required uint32 uid = 1;
    required uint32 pid = 2;
    required uint32 utime = 3;

    oneof payload {
        MsgType1 msg1 = 4;
        MsgType2 msg2 = 5;
        MsgType3 msg3 = 6;
    }
}

Nanopb will generate payload as a C union and add an additional field which_payload:

typedef struct _MyMessage {
  uint32_t uid;
  uint32_t pid;
  uint32_t utime;
  pb_size_t which_payload;
  union {
      MsgType1 msg1;
      MsgType2 msg2;
      MsgType3 msg3;
  } payload;
/* @@protoc_insertion_point(struct:MyMessage) */
} MyMessage;

which_payload indicates which of the oneof fields is actually set. The user is expected to set the filed manually using the correct field tag:

MyMessage msg = MyMessage_init_zero;
msg.payload.msg2.value = true;
msg.which_payload = MyMessage_msg2_tag;

Notice that neither which_payload field nor the unused fileds in payload will consume any space in the resulting encoded message.

When a C union is used to represent a oneof section, the union cannot have callback fields or nested callback fields. Otherwise, the decoding process may fail. If callbacks must be used inside a oneof section, the generator option no_unions should be set to true for that section.

Extension fields

Protocol Buffers supports a concept of extension fields, which are additional fields to a message, but defined outside the actual message. The definition can even be in a completely separate .proto file.

The base message is declared as extensible by keyword extensions in the .proto file:

message MyMessage {
    .. fields ..
    extensions 100 to 199;
}

For each extensible message, nanopb_generator.py declares an additional callback field called extensions. The field and associated datatype pb_extension_t forms a linked list of handlers. When an unknown field is encountered, the decoder calls each handler in turn until either one of them handles the field, or the list is exhausted.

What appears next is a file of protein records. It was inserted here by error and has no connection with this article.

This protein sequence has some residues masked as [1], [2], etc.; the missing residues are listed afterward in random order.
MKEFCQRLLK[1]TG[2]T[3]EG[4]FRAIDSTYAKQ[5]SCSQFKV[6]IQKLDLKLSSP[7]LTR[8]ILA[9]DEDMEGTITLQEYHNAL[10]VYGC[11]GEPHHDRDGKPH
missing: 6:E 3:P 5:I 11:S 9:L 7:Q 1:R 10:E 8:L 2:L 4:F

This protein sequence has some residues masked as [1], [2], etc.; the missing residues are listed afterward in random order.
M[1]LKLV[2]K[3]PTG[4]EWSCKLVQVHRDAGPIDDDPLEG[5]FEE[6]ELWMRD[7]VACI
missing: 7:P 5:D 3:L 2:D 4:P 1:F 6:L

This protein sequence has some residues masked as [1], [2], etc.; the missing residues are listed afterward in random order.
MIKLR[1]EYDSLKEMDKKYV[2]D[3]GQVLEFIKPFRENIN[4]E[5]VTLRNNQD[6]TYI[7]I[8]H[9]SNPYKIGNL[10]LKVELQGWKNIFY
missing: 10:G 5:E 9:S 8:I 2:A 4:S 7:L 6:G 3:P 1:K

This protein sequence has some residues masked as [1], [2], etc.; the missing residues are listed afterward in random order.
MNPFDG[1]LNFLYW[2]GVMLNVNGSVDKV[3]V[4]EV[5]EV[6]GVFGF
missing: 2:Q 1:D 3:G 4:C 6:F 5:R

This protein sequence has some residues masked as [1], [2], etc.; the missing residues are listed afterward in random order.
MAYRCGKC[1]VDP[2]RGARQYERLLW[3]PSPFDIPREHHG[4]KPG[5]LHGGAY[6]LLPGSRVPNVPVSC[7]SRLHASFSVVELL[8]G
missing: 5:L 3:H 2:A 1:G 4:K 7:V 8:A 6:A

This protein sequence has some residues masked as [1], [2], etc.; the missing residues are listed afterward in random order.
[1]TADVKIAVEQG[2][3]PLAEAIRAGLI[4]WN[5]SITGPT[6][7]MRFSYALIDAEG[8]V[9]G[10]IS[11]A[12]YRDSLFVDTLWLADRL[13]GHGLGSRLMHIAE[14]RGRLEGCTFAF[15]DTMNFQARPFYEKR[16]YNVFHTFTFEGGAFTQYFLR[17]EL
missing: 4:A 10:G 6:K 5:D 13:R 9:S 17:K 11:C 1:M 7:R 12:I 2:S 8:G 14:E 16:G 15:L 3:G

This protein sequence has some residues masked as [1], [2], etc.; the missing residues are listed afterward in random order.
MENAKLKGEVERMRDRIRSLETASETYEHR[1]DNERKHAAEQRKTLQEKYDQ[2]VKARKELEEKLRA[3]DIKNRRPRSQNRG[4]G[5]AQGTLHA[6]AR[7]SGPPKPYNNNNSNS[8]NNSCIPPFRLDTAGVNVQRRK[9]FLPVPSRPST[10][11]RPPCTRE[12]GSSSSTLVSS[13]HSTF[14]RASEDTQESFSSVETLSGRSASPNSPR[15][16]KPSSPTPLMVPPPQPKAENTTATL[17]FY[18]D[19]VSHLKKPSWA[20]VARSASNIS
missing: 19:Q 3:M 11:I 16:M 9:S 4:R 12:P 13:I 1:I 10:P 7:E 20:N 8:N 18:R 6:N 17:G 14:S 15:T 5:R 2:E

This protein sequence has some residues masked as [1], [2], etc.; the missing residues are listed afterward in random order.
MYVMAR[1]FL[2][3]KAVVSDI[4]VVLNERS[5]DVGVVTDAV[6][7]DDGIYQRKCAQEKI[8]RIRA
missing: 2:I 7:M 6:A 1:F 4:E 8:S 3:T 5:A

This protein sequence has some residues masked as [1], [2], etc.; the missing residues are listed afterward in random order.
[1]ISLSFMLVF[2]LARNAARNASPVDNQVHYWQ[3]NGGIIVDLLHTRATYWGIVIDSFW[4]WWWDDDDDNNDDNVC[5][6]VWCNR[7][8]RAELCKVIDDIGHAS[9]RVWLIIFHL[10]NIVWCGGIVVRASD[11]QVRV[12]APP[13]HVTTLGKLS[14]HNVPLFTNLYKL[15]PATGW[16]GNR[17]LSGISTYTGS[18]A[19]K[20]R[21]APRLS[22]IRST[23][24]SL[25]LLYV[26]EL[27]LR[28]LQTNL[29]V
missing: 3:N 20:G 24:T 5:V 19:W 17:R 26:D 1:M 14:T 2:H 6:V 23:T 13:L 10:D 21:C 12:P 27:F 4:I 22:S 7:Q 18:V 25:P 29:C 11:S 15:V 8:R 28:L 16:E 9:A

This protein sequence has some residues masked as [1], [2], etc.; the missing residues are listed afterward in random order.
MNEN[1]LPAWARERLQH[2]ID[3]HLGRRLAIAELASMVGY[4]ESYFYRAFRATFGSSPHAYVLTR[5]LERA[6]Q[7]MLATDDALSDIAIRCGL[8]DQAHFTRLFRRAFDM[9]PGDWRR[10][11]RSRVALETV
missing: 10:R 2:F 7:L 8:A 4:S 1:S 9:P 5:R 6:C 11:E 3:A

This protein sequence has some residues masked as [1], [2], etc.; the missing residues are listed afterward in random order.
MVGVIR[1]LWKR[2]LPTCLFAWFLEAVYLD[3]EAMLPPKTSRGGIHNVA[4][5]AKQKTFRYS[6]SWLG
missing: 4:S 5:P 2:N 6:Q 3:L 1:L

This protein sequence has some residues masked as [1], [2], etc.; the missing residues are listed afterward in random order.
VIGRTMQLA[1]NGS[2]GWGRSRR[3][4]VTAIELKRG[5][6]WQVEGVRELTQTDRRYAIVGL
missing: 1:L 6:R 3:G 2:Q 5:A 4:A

The actual extensions are declared using the extend keyword in the .proto, and are in the global namespace:

extend MyMessage {
    optional int32 myextension = 100;
}

For each extension, nanopb_generator.py creates a constant of type pb_extension_type_t. To link together the base message and the extension, you have to:

  1. Allocate storage for your field, matching the datatype in the .proto. For example, for a int32 field, you need a int32_t variable to store the value.
  2. Create a pb_extension_t constant, with pointers to your variable and to the generated pb_extension_type_t.
  3. Set the message.extensions pointer to point to the pb_extension_t.

An example of this is available in tests/test_encode_extensions.c and tests/test_decode_extensions.c.

Default values

Protobuf has two syntax variants, proto2 and proto3. Of these proto2 has user definable default values that can be given in .proto file:

message MyMessage {
    optional bytes foo = 1 [default = "ABC\x01\x02\x03"];
    optional string bar = 2 [default = "åäö"];
}

Nanopb will generate both static and runtime initialization for the default values. In myproto.pb.h there will be a #define MyMessage_init_default that can be used to initialize whole message into default values:

MyMessage msg = MyMessage_init_default;

In addition to this, pb_decode() will initialize message fields to defaults at runtime. If this is not desired, pb_decode_noinit() can be used instead.

Message framing

Protocol Buffers does not specify a method of framing the messages for transmission. This is something that must be provided by the library user, as there is no one-size-fits-all solution. Typical needs for a framing format are to:

  1. Encode the message length.
  2. Encode the message type.
  3. Perform any synchronization and error checking that may be needed depending on application.

For example UDP packets already fullfill all the requirements, and TCP streams typically only need a way to identify the message length and type. Lower level interfaces such as serial ports may need a more robust frame format, such as HDLC (high-level data link control).

Nanopb provides a few helpers to facilitate implementing framing formats:

  1. Functions pb_encode_delimited and pb_decode_delimited prefix the message data with a varint-encoded length.
  2. Union messages and oneofs are supported in order to implement top-level container messages.
  3. Message IDs can be specified using the (nanopb_msgopt).msgid option and can then be accessed from the header.

Return values and error handling

Most functions in nanopb return bool: true means success, false means failure. There is also some support for error messages for debugging purposes: the error messages go in stream->errmsg.

The error messages help in guessing what is the underlying cause of the error. The most common error conditions are:

  1. Running out of memory, i.e. stack overflow.
  2. Invalid field descriptors (would usually mean a bug in the generator).
  3. IO errors in your own stream callbacks.
  4. Errors that happen in your callback functions.
  5. Exceeding the max_size or bytes_left of a stream.
  6. Exceeding the max_size/max_count of a string or array field
  7. Invalid protocol buffers binary message.